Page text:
Another formidable local comic is Brad Wenzel, a shy one-liner comic who’s absurd jokes are tempered with a deadpan delivery that would make Steven Wright proud. Brad’s been working Toledo since before Connxtions closed down, and from the first time I saw him, it was obvious he was going to be hated, because he was so damn good. Wenzel is currently touring regionally after winning first place in Norfolk’s Great American Comedy Festival. It’s nice to have someone locally who, when Googled, isn’t a total embarrassment. He was also, unfortunately, too busy for a quote. (Thanks Brad, ya jerk.)

So, If you have ever wondered what it would be like to try comedy, right now is the best time it has ever been to be an aspiring funny person in Toledo. I urge you to write five minutes and to get out there and give it a try. It’s a beautiful— yet dreadful, adrenaline rush.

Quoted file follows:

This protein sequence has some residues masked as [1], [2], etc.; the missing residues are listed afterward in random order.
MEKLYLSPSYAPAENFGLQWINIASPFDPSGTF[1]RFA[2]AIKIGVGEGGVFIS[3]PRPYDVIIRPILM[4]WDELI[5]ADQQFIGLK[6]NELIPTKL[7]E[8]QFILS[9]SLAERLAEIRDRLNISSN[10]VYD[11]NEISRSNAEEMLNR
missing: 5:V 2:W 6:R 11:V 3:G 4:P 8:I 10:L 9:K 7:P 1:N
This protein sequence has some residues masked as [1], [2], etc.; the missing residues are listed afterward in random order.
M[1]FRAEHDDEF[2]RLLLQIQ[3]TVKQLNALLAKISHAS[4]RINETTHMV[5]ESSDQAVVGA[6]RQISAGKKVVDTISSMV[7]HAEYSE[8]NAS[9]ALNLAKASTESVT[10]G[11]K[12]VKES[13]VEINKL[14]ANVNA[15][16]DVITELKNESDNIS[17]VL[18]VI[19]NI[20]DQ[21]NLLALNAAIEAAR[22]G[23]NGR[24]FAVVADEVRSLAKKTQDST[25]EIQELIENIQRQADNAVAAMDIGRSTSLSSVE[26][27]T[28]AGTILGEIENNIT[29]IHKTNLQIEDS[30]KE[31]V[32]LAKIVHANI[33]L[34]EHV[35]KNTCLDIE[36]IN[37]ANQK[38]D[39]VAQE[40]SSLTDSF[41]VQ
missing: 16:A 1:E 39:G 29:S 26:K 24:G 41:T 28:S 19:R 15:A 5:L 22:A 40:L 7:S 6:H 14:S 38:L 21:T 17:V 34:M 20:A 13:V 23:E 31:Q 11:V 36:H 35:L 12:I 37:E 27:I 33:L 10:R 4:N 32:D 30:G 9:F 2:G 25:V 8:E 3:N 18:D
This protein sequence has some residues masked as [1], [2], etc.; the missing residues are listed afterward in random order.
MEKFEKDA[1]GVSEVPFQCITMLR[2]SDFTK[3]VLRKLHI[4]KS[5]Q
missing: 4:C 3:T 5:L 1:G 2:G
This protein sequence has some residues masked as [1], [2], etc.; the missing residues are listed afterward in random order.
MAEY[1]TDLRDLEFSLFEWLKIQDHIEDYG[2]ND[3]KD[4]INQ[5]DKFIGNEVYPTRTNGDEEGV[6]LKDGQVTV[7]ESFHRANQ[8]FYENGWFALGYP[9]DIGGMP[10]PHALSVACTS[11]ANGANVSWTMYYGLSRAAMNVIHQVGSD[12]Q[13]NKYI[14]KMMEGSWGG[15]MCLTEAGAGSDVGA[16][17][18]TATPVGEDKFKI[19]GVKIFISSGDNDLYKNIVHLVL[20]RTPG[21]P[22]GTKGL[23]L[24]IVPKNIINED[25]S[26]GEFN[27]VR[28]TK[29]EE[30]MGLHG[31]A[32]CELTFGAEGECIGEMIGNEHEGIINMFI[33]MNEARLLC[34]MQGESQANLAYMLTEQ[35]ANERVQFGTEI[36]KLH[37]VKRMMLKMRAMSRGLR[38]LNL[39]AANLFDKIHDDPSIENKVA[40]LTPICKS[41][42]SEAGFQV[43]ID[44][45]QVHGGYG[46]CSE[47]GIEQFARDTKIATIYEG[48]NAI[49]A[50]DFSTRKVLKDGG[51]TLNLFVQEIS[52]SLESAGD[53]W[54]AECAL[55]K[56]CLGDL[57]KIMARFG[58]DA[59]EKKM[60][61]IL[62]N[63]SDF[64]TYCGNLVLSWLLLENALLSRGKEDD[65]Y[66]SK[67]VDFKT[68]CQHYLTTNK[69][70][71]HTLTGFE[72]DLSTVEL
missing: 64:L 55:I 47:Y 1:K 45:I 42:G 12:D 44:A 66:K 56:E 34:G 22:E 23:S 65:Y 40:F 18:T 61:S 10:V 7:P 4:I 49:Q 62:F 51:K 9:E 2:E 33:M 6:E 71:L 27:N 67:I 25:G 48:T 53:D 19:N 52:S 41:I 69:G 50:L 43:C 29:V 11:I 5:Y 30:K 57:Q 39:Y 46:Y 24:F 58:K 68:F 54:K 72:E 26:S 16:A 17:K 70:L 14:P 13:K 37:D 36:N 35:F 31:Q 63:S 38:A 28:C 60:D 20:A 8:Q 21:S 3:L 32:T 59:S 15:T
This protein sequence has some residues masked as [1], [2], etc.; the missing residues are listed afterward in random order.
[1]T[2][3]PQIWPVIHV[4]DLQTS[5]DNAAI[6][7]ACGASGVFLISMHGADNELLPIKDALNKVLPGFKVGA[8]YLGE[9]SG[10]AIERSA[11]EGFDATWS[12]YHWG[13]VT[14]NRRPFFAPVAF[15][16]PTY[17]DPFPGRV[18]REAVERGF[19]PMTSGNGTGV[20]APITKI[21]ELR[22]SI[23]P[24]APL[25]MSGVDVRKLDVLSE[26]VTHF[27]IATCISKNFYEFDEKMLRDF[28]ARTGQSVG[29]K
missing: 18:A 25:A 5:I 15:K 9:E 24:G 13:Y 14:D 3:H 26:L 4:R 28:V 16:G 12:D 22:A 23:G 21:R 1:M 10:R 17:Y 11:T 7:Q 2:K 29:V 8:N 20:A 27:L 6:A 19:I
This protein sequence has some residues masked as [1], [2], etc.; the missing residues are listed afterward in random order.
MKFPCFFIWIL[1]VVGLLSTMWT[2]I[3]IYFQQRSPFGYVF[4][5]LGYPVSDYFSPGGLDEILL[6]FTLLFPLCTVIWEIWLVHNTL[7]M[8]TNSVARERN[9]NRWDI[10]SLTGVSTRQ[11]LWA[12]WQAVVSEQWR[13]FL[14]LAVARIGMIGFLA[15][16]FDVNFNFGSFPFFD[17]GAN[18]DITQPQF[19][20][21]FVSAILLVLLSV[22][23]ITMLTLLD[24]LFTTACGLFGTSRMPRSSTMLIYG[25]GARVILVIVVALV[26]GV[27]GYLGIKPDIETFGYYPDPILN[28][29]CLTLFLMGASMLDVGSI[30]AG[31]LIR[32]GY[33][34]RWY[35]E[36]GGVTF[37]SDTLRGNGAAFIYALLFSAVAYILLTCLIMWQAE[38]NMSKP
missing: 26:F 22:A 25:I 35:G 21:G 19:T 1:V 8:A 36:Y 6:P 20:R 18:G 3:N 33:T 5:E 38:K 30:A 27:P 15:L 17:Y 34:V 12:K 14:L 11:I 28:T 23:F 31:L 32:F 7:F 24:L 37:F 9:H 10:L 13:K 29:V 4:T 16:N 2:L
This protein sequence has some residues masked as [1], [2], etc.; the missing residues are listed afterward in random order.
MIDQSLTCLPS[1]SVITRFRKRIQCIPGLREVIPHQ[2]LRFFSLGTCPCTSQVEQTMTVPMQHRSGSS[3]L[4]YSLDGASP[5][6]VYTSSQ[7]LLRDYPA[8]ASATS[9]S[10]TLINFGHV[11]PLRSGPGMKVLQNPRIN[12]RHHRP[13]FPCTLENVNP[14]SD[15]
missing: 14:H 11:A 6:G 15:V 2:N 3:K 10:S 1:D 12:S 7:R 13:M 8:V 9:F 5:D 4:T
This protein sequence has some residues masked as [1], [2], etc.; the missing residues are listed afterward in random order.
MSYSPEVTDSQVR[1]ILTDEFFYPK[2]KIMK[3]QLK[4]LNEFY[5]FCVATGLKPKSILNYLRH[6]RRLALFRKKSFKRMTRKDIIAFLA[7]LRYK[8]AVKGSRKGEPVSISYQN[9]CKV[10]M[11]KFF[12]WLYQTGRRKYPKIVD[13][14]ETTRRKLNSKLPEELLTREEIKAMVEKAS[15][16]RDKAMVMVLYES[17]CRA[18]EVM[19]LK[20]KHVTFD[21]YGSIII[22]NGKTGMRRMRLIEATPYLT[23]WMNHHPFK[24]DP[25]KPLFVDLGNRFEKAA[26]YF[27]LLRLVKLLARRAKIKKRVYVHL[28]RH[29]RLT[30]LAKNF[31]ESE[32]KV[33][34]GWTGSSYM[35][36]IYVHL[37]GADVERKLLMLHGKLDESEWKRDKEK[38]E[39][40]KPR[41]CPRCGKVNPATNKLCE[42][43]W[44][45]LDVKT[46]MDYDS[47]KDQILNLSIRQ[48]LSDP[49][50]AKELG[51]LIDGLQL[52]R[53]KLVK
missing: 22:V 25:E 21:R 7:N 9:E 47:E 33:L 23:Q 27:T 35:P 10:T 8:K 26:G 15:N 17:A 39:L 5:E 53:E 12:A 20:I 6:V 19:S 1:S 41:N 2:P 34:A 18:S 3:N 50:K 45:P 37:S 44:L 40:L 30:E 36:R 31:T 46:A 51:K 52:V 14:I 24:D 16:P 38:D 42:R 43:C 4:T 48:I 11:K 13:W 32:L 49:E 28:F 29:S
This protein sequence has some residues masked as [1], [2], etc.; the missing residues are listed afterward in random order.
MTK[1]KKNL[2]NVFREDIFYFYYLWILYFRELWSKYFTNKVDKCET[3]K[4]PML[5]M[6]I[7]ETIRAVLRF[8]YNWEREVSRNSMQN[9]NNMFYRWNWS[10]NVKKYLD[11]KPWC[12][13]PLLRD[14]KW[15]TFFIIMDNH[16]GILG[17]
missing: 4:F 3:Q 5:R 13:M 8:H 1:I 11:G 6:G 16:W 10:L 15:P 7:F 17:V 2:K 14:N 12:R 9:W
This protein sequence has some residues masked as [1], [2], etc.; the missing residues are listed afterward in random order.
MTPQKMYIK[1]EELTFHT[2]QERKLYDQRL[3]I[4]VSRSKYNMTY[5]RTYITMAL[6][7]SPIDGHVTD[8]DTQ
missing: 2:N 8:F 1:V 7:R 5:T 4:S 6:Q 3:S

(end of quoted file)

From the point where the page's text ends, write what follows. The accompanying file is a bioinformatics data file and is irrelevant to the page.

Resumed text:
I once spoke with my favorite comedian, Mike Birbiglia, when I was pondering if I could ever get up there. He told me, “It’s like sky diving. Sure, jumping out of an airplane is scary as hell, but the safety is in knowing you have the parachute, so you’re not gonna die. Well, maybe you’ll die, but that’s skydiving not stand-up comedy.”

Nice story about the scene, but where can I see these fabulous local comedians?

Mondays at 10pm
Sukit Hookah Open Mic Comedy
1919 Monroe St. FREE

Tuesdays at 9:30pm
Grumpy Dave’s
104 South Main Street, Bowling Green FREE

First Thursday of the month at 9pm
Our Brothers Place L.O.L. Lounge
233 N. Huron St. FREE

Third Wednesday of the month at 7:30pm
Funny Bone
6140 Levis Commons Blvd.
$5 cover.

First Thursday of the month at 7pm
Laff’s Inc 3922 Secor Rd.
$5 cover.